A study given considerable well-deserved publicity has been published recently in the Journal of Clinical Oncology: Menon U, et al. Risk algorithm using serial biomarker measurements doubles the number of screen-detected cancers compared with a single-threshold rule in the United Kingdom Collaborative Trial of Ovarian Cancer Screening. JCO; published online on May 11, 2015; DOI:10.1200/JCO.2014.59.4945.

This study investigated the impact on cancer detection rates of using serial cancer marker results. Annual serum cancer antigen 125 (CA-125) concentration was interpreted with the risk of ovarian cancer algorithm (ROCA). Women were triaged by the ROCA: normal risk – returned to annual screening, intermediate risk – repeat CA-125, and elevated risk – repeat CA-125 and trans-vaginal ultrasound. ROCA detected 87.1% of the cancers: using fixed CA-125 cut-offs of >35, >30, and >22 U/mL would have identified 41.3%, 48.4%, and 66.5%, respectively. The authors concluded that using ROCA doubled the number of screen-detected invasive epithelial ovarian or tubal cancers (as compared with the traditional widely used fixed decision-making limit of 35 U/mL). It was stated that, in the context of cancer screening, reliance on predefined single-threshold rules may result in biomarkers of value being discarded.

The results of tests used as cancer markers are very often interpreted using single fixed decision-making limits (also termed thresholds or cut-offs). So, why is the ROCA approach, which uses serial CA-125 concentration results, better than interpretation of each annual screening test result against a fixed limit? The answer is actually very simple – biochemical individuality.

Estimates of the within-subject biological variation, the variation of results in individuals around their own homeostatic setting points, and the between-subject biological variation, the difference among the homoeostatic setting points of individuals, have been documented for many tests. There are four studies on CA-125: the median within-subject biological variation is 24.7% and the between-subject variation is 54.6%. Thus, the within-subject biological variation is much less than the between-subject variation and the ratio of these – termed the index of individuality – is 0.45. This means that CA-125 has high individuality.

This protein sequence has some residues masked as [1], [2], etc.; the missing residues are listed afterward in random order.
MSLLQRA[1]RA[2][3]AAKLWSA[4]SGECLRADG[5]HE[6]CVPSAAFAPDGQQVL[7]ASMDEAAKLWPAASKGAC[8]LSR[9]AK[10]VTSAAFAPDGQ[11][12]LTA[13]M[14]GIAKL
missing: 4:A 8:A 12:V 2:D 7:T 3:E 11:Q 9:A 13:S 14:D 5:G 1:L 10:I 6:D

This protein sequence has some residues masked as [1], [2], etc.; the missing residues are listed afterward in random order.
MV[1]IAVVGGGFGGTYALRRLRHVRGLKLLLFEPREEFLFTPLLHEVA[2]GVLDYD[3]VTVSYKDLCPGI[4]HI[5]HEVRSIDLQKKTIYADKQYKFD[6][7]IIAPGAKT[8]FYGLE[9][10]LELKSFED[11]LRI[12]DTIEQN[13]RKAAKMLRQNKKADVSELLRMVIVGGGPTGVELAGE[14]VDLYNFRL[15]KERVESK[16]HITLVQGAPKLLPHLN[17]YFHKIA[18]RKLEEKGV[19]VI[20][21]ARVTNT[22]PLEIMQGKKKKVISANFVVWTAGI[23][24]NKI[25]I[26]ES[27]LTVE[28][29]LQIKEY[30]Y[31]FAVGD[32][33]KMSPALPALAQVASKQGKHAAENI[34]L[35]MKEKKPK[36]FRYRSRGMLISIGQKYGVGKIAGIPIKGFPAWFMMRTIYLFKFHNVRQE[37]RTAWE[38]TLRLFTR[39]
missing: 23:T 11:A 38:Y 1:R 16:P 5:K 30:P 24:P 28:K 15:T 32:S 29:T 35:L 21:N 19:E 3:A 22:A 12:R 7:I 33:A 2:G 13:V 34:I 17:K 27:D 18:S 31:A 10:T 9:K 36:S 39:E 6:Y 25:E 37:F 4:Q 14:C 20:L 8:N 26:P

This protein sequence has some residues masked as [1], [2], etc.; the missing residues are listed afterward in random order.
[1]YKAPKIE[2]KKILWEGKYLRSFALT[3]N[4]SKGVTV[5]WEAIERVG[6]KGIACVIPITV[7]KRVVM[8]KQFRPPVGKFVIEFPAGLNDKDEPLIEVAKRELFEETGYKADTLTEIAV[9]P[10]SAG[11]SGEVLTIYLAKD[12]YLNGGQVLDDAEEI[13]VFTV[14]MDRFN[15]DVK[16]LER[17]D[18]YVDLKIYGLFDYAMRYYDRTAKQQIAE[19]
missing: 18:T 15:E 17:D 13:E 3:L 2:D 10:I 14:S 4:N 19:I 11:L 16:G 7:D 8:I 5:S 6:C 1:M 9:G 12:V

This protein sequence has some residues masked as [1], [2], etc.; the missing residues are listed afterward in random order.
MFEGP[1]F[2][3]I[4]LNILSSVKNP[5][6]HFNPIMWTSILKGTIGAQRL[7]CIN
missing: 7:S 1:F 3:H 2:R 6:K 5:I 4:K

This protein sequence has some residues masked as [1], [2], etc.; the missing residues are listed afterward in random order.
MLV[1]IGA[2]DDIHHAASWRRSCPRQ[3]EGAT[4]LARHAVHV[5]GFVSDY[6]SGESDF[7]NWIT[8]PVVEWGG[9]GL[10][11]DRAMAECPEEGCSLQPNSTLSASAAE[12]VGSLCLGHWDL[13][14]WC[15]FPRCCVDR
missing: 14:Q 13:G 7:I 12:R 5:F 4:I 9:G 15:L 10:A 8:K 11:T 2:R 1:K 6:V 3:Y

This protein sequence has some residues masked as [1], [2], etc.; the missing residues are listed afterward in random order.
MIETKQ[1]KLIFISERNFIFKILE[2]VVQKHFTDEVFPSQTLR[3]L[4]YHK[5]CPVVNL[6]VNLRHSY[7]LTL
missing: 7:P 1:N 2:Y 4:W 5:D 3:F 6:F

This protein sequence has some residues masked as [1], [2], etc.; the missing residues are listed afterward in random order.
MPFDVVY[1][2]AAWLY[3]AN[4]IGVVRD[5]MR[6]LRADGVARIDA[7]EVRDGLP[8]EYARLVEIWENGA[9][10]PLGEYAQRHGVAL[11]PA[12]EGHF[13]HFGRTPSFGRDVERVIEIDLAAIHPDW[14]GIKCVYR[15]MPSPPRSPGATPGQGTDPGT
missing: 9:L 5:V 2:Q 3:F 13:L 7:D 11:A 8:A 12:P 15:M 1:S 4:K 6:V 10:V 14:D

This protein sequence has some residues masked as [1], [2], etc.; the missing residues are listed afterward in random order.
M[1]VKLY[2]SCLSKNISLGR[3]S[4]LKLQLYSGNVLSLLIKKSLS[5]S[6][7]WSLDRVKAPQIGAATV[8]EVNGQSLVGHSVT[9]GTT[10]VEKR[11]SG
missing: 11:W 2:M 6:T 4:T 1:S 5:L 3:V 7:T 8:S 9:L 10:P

The ramifications on the interpretation of test results of marked individuality such as that of CA-125 are profound. This is because the range of results from each individual is small compared to the overall range of results from all individuals; in addition, the means of the values from individuals differ. This is shown in this diagram that was created from some data in Gynecol Oncol 1999;74:12–22, a very well-executed basic study on the biological variation of CA-125 and other markers. The figure shows the mean (the dot) and range (the line) of CA-125 concentrations (U/mL) in a set of the healthy female subjects studied, arranged by age (years).

Before reading further, think about how one unusual test result from each individual, a little higher than their individual range of results, would be interpreted.  Think, then about how small increases in serial results from each individual would be interpreted.